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A content analysis of contributory factors reported in serious incident investigation reports in hospital care

Published in:
Clinical Medicine

Peerally M et al. A content analysis of contributory factors reported in serious incident investigation reports in hospital care. Clinical Medicine Sep 2022, 22 (5) 423-433

Why it matters

Every year, over 1.4 million patient safety incidents (events that cause or could cause harm to patients) are reported to NHS England. More than 20,000 are classed as serious incidents and until recently, all such incidents had to be reported and investigated, with the aim of finding out what factors contributed to the incident.

A common approach for investigations is called root cause analysis. This gives a framework for investigators to use in understanding what happened and why the incident occurred.

One criticism of root cause analyses is that they may not identify systemic issues within organisations across multiple incidents.

Our approach

We performed a content analysis of 126 investigation reports from a multi-site NHS trust over a three-year period between 2013 and 2015. This site is a large teaching hospital trust with over 10,000 staff looking after over one million patients every year. We used a structured framework to try to understand the organisational influences on serious incidents at an organisational level: the Human Factors Analysis and Classification System (HFACS). This framework considers both active failures and background conditions that could lead to an incident.

The investigation reports we examined described the background to the incident, a timeline of key events in the care of the patient, a breakdown of the service and care delivery problems identified by the investigators, the root causes, and the actions taken.

We used a HFACS framework to characterise the types of contributory factors identified by investigators in these reports, modifying it to account for the kinds of contributory factors we identified.

What we found

The two most common types of incidents were inpatient falls (12%) and delayed or missed diagnosis of other (non-cancer) condition (12%). Emergency medicine (18%), and obstetrics and gynaecology (15%) were the two specialties most commonly involved based on the reports.

Our modified HFACS framework had five levels (each with numerous sub-levels): extra-organisational factors, organisational factors, supervisory factors, preconditions for unsafe acts, and unsafe actions.

The most commonly identified level of contributory factor in the reports was unsafe actions, reported 282 times across 99 incidents. These included errors, meaning both unintentional slips and deliberate actions that were inappropriate for the situation. They also included violations such as poor documentation and delays in acting on results.

The next level, preconditions for unsafe acts, were reported 223 times across 91 incidents. This included miscommunication and environmental factors such as physical and technological factors. Supervisory factors were identified 73 times across 40 incidents, and organisational factors 115 times across 59 incidents.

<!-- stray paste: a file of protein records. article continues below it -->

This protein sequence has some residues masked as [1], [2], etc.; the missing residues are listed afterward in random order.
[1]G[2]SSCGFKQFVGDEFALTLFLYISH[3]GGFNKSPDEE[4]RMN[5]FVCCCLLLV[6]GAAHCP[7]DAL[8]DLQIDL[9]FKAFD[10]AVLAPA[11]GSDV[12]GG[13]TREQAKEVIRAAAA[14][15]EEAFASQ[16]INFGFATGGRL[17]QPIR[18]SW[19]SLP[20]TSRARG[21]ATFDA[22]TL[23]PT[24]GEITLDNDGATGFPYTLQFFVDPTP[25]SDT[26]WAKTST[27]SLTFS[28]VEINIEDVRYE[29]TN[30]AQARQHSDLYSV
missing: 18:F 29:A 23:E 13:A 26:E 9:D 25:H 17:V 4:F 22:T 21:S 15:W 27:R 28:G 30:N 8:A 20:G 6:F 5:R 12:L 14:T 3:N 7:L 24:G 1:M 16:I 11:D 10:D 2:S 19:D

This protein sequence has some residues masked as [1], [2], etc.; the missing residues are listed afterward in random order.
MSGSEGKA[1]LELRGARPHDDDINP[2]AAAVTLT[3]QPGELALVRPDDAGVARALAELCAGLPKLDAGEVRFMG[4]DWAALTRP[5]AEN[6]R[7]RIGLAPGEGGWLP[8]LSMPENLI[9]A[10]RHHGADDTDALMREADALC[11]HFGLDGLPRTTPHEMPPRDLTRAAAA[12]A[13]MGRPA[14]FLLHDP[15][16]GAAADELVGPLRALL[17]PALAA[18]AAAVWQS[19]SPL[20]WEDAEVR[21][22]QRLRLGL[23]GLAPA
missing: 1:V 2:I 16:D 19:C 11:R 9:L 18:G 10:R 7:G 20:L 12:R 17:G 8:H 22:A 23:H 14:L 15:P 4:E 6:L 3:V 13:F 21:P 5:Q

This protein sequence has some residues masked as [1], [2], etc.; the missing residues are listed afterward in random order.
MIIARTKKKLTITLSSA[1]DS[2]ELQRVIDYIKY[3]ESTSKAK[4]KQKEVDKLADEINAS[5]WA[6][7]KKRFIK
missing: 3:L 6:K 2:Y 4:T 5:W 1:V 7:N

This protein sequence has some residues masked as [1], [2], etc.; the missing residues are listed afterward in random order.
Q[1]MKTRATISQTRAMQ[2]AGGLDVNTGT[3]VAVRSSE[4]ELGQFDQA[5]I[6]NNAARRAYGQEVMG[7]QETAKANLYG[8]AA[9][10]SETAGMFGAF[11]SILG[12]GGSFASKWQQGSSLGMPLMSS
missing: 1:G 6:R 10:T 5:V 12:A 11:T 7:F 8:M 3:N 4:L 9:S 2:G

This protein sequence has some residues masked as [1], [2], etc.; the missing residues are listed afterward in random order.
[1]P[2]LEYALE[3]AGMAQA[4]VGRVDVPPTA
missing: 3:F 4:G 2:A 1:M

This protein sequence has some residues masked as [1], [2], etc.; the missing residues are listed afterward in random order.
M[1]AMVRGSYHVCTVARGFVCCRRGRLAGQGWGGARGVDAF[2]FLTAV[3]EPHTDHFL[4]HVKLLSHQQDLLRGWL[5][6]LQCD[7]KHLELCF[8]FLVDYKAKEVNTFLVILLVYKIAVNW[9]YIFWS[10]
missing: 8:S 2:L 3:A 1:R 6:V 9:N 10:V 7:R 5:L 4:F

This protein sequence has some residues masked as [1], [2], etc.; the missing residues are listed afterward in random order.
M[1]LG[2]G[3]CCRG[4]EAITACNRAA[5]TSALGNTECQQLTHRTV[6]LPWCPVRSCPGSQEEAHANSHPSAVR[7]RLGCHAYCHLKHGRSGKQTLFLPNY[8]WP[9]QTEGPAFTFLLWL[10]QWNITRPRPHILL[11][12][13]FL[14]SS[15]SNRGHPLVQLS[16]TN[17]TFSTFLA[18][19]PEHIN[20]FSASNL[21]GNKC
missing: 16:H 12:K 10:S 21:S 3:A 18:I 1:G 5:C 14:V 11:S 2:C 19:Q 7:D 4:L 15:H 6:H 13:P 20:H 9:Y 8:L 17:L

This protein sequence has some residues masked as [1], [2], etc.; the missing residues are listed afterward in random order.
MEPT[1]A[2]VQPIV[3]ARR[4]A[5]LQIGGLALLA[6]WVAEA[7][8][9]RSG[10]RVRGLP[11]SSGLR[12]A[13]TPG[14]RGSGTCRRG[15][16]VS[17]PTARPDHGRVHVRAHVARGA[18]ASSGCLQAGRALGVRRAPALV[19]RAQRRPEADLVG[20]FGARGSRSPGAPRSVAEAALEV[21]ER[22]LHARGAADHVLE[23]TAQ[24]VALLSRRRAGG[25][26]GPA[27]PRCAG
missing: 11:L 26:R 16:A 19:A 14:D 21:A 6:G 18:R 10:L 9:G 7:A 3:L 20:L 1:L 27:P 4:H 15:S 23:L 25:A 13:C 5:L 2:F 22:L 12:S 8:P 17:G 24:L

The most frequently identified supervisory factor was inappropriate planning, leading to staff who were caring for patients being overloaded with work. Organisational factors included not having guidelines or standard operating procedures or having inadequate staffing and high caseloads.

Our analysis offers important insights into what investigators view as contributory factors to incidents, and the findings raise questions about why investigation teams identify certain contributory factors more than others. These findings are relevant for policy and practice, although they should not be understood as providing an objective account of the true causes of incidents or their relative frequencies. Instead, they provide significant insight into what investigators see as contributory factors to incidents that they describe in investigation reports.

We found an emphasis in investigation reports on human error, for example, relating to clinical decision making, but little engagement with why it occurs. This may suggest that too much focus is placed on the individual causes of incidents, rather than their systemic causes.

Another important emphasis in the reports was on environmental factors, such as poorly designed clinical spaces and technological problems. However, there was little mention of the extra-organisational factors (such as procurement practices or national standards) that might play a role. The identification of these factors is of crucial importance in appropriate allocation of responsibility across the healthcare system.

To improve serious incident investigations, we suggest the need for increased independence and professionalisation of investigators, wider involvement of specialists in human factors and the use of systems theory – which suggests that safety can only be appreciated when all the interactions between different components of a system are studied together – during investigations.

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